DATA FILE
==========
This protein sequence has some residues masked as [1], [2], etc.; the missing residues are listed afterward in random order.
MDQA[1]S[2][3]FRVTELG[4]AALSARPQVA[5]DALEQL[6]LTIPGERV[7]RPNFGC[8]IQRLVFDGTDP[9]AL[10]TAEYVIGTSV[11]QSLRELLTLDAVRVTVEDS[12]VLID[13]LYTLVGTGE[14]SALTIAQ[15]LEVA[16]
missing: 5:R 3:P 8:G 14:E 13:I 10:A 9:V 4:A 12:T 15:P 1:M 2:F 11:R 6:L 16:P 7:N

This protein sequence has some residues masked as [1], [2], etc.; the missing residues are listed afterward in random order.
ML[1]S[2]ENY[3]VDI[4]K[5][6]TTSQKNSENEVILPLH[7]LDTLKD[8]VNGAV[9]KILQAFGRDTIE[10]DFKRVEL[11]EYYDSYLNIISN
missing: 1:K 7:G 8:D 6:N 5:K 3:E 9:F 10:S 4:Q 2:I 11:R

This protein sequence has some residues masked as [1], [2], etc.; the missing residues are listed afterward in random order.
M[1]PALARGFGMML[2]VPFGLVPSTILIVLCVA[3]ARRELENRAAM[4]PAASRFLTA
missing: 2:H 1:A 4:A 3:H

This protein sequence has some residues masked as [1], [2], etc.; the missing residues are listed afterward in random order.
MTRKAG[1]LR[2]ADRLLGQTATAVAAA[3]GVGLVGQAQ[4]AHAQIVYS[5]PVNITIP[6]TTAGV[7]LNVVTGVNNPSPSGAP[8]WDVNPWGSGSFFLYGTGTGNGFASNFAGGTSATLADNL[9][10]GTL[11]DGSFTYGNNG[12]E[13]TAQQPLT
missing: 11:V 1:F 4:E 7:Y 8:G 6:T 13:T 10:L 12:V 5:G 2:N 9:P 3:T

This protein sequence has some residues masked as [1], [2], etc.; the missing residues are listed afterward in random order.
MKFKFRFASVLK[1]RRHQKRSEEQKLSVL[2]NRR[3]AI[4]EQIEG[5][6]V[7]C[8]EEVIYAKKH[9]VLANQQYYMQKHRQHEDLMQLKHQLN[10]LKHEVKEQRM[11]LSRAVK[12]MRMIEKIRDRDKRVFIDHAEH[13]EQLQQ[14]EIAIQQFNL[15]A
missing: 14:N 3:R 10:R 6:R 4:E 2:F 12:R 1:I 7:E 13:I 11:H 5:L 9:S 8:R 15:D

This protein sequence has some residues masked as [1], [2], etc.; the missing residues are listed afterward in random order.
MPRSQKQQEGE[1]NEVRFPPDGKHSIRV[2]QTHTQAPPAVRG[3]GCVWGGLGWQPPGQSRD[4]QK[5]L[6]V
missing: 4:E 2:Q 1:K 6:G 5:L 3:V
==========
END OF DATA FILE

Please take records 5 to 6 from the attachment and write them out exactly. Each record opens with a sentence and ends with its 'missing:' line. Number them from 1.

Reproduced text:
This protein sequence has some residues masked as [1], [2], etc.; the missing residues are listed afterward in random order.
MKFKFRFASVLK[1]RRHQKRSEEQKLSVL[2]NRR[3]AI[4]EQIEG[5][6]V[7]C[8]EEVIYAKKH[9]VLANQQYYMQKHRQHEDLMQLKHQLN[10]LKHEVKEQRM[11]LSRAVK[12]MRMIEKIRDRDKRVFIDHAEH[13]EQLQQ[14]EIAIQQFNL[15]A
missing: 14:N 3:R 10:R 6:R 4:E 2:F 12:R 1:I 7:E 13:I 11:H 5:L 9:S 8:R 15:D

This protein sequence has some residues masked as [1], [2], etc.; the missing residues are listed afterward in random order.
MPRSQKQQEGE[1]NEVRFPPDGKHSIRV[2]QTHTQAPPAVRG[3]GCVWGGLGWQPPGQSRD[4]QK[5]L[6]V
missing: 4:E 2:Q 1:K 6:G 5:L 3:V